So if you are good with people, which often has happened for survival by women or minorities in tech; oftentimes women in tech, other minorities in tech have to get good with people just to survive, because there are things against them - you will get pushed to become a manager. And I see this all the time with women who are strong in tech, and they start getting pushed, “Oh, you should be a manager. You’re so good with people, you should be a manager.” In my first job, I started going almost that direction, because I was - despite not being a woman, reasonably good with people…

Oh, you’re so good. You should be a manager. [laughs]

Well, I was around people stuff…

Has anybody ever told you that you’re good with people? [laughs]

But I had a director, like my skip level, who said to me “Kevin, you’re gonna get pushed to be a manager. It would be a shame if you did that before you had the experience of really going deep on technology and shipping products of your own. You should not do that.” And I wanna echo that out–

I give that advice to DevRels. I give that to folks thinking about DevRel, folks who are excited about developer relations. I’m like “Spend five years as a software engineer, shipping code to production before you consider DevRel.” Because you just being a software engineer and understanding the challenges and the constraints that those software engineers are working in - that’s gonna make you a much better DevRel. The more time you have in engineering, the stronger you’ll be able to kind of tell that important story that folks in developer relations do.

Absolutely. And I don’t want to say – like, if you actively find yourself disliking coding, but you still like tech, and you want to move in one of these directions, that’s different. Do that, or whatever. But if you still love to code, don’t let yourself get pushed into one of these less technical roles, just because you are also good at people. Those skills are extremely important in the higher levels of IC engineering, and also, the more technical background you can amass, the more effective you will be when you do become a manager, or something else.

[22:11] Oh yeah, one hundred percent. And we’ll get into the merits of each of these type – like, the qualities that you need, I think, to get to each role and then to surpass it… But at the higher levels of the IC ladder, your communication and people skills are more important than your technical ones, because you’re there to kind of build alliances, you’re there to influence, you’re there to get people on board, you’re there to sway hearts and minds… So there’s a lot of maneuvering that you have to do throughout the organization, and you’re not going to be able to do that without any of those other really important skills.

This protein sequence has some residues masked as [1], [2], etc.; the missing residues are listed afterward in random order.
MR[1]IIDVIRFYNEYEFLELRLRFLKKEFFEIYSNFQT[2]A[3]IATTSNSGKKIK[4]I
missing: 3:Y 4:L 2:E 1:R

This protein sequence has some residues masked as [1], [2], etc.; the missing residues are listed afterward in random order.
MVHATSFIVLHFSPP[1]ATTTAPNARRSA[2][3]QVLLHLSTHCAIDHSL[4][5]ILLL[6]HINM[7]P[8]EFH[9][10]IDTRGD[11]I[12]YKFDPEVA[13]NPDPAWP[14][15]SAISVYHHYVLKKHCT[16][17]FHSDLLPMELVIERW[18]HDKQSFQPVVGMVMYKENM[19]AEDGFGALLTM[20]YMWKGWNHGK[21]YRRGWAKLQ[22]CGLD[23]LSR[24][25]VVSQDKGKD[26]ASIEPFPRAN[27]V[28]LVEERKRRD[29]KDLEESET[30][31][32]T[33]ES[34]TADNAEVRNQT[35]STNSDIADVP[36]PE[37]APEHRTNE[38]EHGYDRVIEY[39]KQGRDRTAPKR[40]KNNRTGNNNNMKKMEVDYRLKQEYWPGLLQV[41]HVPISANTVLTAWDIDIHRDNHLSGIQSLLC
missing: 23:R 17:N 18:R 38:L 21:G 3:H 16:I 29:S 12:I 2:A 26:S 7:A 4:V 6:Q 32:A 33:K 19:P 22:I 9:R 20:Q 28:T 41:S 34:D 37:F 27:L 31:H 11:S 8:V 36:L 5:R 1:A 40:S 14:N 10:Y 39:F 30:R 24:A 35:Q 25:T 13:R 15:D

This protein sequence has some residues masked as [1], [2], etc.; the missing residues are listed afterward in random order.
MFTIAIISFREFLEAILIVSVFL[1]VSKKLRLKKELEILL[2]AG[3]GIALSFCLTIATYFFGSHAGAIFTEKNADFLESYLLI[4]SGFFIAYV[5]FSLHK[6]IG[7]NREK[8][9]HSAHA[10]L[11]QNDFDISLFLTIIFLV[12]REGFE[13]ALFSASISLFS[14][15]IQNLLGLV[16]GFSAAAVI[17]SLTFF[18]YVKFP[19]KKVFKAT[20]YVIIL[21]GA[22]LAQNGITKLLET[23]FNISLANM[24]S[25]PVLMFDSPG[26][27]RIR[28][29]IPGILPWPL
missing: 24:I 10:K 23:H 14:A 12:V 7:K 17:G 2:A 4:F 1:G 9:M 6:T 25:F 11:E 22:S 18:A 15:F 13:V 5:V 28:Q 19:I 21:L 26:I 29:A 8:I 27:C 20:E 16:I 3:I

Totally. Your technical skills are still important, but they’re table stakes. They’re what get you the seat at the table, where you can then apply these other important skills to have the impact you need to have.

Correct. Yeah. How to make things happen, that is basically your job title as a high-level – like a senior IC. I make things happen. Yeah.

Anyway, I interrupted you a little bit… Let’s come back to your career journey.

Yeah, it’s okay. This is fun. So I was very lucky when I was first starting, I think, in corporate settings. My first corporate, “real” job in tech was just in this environment where people were very introspective, and they really had a good culture and process around engineering and collaboration, and they never were afraid of saying that something failed; there was a blameless culture, and it was the culture of learning and knowledge sharing as well, and a culture that valued pair programming. Very grateful to these folks… But I got to kind of really learn from a lot of really good engineers very early on; very senior engineers. And I was lucky to be in that environment, in an environment that fostered that. I think part of it was because it was a slightly larger corporation, and they had the resources.